TORONTO Research In Motion Ltd has hired bankers for a far-reaching strategic review and to look for partnerships as the BlackBerry-maker warned it would likely report a shock fiscal first-quarter operating loss.
RIM virtually invented the concept of on-your-hip email with its first BlackBerry devices, but now finds itself struggling badly in the smartphone market as it trails far behind Apple Inc and other rivals such as Samsung Electronics that use Google Inc's Android software.
RIM said it would also cut a "significant" number of jobs, although it did not say how many. Two sources with close connections to RIM have said it plans to slash its workforce closer to 10,000 by early next year from 16,500 currently.
The lack of details about the size of the loss and the job losses disappointed some analysts.
"They're clearly moving in the wrong direction right now, so I found it a little frustrating that there wasn't more detail," said Alex Gauna, an analyst at JMP Securities.
"That is a disaster. It's really bad. We did not expect an operating loss this quickly," said Peter Misek, an analyst at Jefferies & Co.
RIM's shares, down more than 75 percent over the past 12 months and trading at eight-year lows, slumped nearly 13 percent to around $9.77 a share in after-market trading, although they pulled back slightly to be last quoted at $10.38. About four years ago they traded at more than $140.
Mark McKechnie, an analyst at ThinkEquity LLC, put RIM's value at "about $10 per share," reflecting what its portfolio of technology patents might bring in a sale.
RIM is also struggling to retain its top talent after a series of high-level executive departures in recent weeks. RIM said on Monday that its chief legal officer was resigning and its head of global sales resigned last week to take a job at audio company Sonos.
The Waterloo, Ontario-based company hired bankers from J.P. Morgan Securities LLC and RBC Capital Markets to help the company evaluate strategies, including a possible overhaul of its business model, as well as other moves such as expanding the BlackBerry platform through partnerships and licensing deals.
TAKEOVER TALKS SET ASIDE
Last year, RIM held numerous takeover discussions with potential buyers ranging from Amazon and Microsoft Corp to private equity firms, sources have previously told Reuters. But those talks never resulted in an M&A transaction under former co-chief executives Mike Lazaridis and Jim Balsillie. By the end of last year, RIM management had set aside any options for a sale and focused on trying to turn the company's fortunes around.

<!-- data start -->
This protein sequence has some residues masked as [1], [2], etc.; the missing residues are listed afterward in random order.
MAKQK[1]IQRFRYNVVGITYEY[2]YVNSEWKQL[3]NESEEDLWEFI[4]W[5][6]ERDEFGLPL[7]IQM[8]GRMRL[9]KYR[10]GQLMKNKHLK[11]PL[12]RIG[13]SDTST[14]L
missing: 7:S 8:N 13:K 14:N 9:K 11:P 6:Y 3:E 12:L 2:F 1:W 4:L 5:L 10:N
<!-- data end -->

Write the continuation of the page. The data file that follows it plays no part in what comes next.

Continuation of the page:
JPMorgan and RBC were brought in shortly after the announcement that RIM would pursue strategic alternatives in March, said one source close to the matter.
"These advisors have been tasked to help us with the strategic review we referenced on our year-end financial results conference call and to evaluate the relative merits and feasibility of various financial strategies," RIM CEO Thorsten Heins said in a statement.
RIM was not specific about the size of the likely loss in the quarter ending June 2. Before the warning, analysts had expected RIM's earnings to fall to 42 cents a share and revenue to slip to $3.64 billion, according to analyst views collated by Thomson Reuters I/B/E/S. RIM is due to release the results on June 28.
In March, RIM posted a net loss of $125 million on the back of an inventory write-down for phones launched last year. Excluding those one-time items, RIM reported an adjusted profit of $418 million.
Heins stressed that he planned to maintain spending and hiring for the development of the next-generation BlackBerry 10 phones and to expand its catalog of third-party applications. A dearth of apps compared with the number available for Apple and Android-based devices has been a major drag on RIM's sales.
RIM's biggest selling point is that other smartphone makers still cannot compete with the security features on RIM's devices, something that has made the BlackBerry a crucial tool for police, government and military use.
RIM said its subscriber base grew to 78 million users, up 1 million from the previous quarter ended March 29. But growth was slower than in any recent quarter.
RIM's market share is falling by the month and the company is pinning its hopes on the BlackBerry 10 models, featuring a new operating system that RIM says will let it compete more effectively against Apple and others.
But the new devices won't be released until later this year, pointing to further difficult quarters to come.
"I don't see the tide turning," said Misek. "The problem is the BlackBerry 10 handsets aren't coming out next quarter, so you know next quarter is going to most likely be worse. Then you look at the November quarter, when we'll probably get the BB10 handsets and at the same time we'll have the iPhone 5. So that quarter is probably going to be bad.
"So we have a string of bad quarters coming and it really is tough to see how it's going to get better."
(Additional reporting by Nadia Damouni in New York; Writing by Cameron French and Alastair Sharp; Editing by Matt Driskill and Alex Richardson)